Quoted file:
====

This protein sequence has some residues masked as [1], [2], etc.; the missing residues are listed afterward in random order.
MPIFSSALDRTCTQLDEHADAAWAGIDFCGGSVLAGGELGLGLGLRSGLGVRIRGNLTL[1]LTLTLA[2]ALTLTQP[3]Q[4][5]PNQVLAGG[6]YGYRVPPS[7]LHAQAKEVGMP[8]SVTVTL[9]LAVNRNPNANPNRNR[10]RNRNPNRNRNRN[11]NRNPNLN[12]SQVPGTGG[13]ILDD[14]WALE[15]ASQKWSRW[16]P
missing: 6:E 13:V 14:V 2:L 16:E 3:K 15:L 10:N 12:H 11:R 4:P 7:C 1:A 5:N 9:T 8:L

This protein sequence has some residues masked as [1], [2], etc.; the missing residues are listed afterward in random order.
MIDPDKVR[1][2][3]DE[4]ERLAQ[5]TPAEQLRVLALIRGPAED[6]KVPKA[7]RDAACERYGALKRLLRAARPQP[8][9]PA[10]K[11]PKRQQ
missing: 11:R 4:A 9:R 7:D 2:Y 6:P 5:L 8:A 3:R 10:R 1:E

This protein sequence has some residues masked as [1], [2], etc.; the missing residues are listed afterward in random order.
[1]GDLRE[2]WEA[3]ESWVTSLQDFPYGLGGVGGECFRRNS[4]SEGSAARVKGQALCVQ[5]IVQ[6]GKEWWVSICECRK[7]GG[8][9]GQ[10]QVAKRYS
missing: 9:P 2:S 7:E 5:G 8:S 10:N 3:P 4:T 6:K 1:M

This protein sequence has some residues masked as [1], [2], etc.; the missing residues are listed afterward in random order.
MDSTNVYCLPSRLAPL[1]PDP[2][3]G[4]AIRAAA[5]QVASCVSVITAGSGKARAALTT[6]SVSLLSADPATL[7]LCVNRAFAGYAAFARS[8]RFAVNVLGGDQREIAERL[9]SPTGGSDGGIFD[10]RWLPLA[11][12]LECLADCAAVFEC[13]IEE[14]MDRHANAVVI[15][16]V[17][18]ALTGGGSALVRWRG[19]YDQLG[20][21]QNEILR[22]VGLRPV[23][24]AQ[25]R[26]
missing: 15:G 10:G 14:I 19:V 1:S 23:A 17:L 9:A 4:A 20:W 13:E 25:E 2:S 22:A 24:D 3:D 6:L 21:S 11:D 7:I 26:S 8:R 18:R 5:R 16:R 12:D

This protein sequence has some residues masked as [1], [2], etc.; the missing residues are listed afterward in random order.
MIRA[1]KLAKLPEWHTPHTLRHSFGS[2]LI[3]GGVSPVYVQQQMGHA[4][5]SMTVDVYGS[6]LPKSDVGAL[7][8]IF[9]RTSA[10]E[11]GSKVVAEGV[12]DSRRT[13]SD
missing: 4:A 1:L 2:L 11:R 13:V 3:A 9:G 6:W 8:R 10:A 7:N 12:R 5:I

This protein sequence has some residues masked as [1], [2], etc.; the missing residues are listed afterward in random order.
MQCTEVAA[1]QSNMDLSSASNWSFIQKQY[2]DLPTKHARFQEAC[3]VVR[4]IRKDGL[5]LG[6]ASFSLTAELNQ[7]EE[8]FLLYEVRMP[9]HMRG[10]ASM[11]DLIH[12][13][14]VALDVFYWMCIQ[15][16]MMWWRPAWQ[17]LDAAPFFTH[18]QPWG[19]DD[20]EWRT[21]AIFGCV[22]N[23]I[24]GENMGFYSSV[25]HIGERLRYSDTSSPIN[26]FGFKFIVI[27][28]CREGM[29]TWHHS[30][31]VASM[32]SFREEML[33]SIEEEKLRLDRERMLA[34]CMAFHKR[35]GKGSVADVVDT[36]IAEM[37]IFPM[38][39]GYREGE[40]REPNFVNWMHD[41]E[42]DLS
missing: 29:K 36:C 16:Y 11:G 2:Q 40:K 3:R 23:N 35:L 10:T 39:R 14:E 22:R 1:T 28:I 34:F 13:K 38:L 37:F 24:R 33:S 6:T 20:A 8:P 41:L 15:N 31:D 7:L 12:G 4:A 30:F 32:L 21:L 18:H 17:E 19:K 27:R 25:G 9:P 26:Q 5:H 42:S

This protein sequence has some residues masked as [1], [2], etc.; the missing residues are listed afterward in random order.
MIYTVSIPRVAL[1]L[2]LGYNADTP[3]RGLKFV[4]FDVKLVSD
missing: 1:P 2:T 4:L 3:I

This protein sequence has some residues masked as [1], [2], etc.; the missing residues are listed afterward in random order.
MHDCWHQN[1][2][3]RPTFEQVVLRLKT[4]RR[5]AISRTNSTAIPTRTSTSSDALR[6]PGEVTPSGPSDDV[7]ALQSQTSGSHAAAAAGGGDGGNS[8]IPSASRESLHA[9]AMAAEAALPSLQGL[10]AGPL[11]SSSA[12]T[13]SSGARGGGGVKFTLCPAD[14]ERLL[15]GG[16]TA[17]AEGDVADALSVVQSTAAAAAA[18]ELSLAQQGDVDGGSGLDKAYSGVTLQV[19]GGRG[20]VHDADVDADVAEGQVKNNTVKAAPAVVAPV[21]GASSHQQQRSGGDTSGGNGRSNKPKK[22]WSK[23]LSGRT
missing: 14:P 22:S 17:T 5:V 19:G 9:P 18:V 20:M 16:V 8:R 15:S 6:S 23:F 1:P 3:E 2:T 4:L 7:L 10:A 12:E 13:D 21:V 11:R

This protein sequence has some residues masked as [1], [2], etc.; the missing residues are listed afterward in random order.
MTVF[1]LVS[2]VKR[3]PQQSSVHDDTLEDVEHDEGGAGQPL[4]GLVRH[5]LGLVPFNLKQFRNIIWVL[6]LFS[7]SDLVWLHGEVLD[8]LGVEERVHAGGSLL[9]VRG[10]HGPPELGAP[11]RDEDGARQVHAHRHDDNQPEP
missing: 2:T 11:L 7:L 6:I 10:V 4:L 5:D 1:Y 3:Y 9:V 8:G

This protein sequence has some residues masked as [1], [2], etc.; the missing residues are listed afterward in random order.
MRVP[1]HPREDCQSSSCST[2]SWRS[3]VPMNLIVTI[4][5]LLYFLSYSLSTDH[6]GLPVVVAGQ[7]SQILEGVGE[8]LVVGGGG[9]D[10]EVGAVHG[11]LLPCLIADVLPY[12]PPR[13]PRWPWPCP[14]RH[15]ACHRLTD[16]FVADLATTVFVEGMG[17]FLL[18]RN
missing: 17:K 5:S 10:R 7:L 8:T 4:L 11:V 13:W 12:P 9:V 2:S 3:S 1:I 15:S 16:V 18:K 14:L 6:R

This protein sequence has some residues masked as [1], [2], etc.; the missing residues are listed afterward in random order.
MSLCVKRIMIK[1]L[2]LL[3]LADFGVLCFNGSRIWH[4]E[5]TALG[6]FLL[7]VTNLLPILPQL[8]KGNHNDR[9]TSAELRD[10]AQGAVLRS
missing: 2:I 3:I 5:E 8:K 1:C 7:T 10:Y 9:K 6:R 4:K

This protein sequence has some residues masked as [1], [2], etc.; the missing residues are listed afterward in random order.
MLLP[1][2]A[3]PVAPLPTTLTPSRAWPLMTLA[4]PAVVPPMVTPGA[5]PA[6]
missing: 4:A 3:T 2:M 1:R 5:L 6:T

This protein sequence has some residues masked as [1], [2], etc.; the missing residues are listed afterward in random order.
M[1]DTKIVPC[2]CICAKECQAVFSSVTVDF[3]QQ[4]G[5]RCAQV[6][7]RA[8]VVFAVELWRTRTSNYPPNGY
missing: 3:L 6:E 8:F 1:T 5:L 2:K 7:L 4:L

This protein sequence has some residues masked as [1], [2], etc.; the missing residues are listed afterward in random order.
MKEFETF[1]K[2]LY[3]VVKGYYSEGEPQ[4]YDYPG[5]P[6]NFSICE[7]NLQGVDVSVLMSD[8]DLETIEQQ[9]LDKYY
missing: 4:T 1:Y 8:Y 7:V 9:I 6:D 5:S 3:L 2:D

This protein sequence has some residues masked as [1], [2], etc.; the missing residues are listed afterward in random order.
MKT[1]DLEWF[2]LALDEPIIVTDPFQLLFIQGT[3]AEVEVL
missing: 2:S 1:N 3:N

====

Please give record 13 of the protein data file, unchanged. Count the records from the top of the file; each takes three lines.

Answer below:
This protein sequence has some residues masked as [1], [2], etc.; the missing residues are listed afterward in random order.
M[1]DTKIVPC[2]CICAKECQAVFSSVTVDF[3]QQ[4]G[5]RCAQV[6][7]RA[8]VVFAVELWRTRTSNYPPNGY
missing: 3:L 6:E 8:F 1:T 5:L 2:K 7:L 4:L